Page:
Graffiti Artists = Urban Exploration Pioneers?
Respect the essence.
Within the deep pockets of the the Internet, legions of haters and posers breed behind Macbook and iPhone screens, voicing snarky comments with little to no consequences. In the age of limitless information, we often forget about the pioneers that structure our everyday lives, and are quick to scrutinize without much historical knowledge. Like any popular trend, the origins of its birth place open up a debate that can be as mentally taxing as trying to figure out whether the egg came before the chicken. (Answer: The egg, if you’re still wondering)
When you hear the words “NYC” and “graffiti” the words “urban exploration” aren’t technically the first things that come to mind, but the origins of this controversial art form ultimately define just that. Mass Appeal has a deep history within graffiti culture, and following in that tradition with a series like WATCHxWITNESS, we support exploration and the idea of the “urban explorer”, and we aren’t the only ones riding the wave.
The folks over at LTV make some pretty amazing points in response to some stuck up “urban explorers” that attempted to G-check them when they published graffiti content on their website, dedicated to “exploring, arts, and adventure.” The author, named Control, wants them (and you) to know “NYC’s graffiti artists were in fact the original US “urban explorers,” breaking into tunnels, climbing bridges, and tagging up in the name of art.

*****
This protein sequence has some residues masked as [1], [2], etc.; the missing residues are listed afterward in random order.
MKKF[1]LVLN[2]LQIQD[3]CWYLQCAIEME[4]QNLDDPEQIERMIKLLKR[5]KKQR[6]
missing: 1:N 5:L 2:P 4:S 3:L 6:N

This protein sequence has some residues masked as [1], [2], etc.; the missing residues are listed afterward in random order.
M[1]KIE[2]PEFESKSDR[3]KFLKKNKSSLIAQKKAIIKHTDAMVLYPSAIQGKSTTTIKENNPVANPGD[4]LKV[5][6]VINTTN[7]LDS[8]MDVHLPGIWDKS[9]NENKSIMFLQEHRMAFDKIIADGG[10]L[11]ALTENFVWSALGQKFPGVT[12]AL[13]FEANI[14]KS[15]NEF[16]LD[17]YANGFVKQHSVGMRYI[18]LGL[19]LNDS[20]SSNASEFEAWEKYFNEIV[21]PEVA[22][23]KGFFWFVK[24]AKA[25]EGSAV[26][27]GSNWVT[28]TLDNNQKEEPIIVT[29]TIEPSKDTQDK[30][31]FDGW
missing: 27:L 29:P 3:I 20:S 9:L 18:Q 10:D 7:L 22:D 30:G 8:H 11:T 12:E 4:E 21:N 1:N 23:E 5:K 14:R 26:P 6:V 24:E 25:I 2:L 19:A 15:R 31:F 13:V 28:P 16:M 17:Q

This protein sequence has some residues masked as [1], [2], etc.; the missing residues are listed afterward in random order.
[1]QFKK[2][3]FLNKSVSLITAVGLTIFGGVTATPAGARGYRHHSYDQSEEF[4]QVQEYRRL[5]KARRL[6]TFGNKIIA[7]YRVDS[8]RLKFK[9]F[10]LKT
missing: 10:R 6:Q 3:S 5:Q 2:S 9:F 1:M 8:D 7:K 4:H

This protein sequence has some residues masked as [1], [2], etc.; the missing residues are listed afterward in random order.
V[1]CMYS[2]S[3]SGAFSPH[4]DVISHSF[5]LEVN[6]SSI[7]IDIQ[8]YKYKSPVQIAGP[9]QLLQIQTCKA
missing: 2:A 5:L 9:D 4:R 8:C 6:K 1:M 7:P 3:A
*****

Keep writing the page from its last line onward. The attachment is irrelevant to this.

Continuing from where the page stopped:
If you still are feeling judgmental about referring to graff artists as pioneering urban explorers, LTV gives you another reason to think otherwise with video footage of legendary graffti artist Iz the Wiz, all the while dropping knowledge on highly influential spots, like the Lower East Side Amphitheater (seen in Wild Style), The Acid Factories (Phelps Dodge), and The Sports Crew warehouses (former BEDT terminal), which would all be “urban exploring” goldmines today. LTV doesn’t miss out on the chance to poke fun at the three types of typical “urban explorers”: people living in rural areas or suburbs, young and arrogant kids, and finally:
“Pot-Kettle-Black idiots who blame graffiti artists for destroying locations when everyone knows ‘urban explorers’ are the problem. After all – graffiti artists didn’t go around posting names of mental hospitals online and then bringing people they barely know into them.”
Watch old school footage of legendary graff artist Iz the Wiz below as he explores the NYC subways in 1980: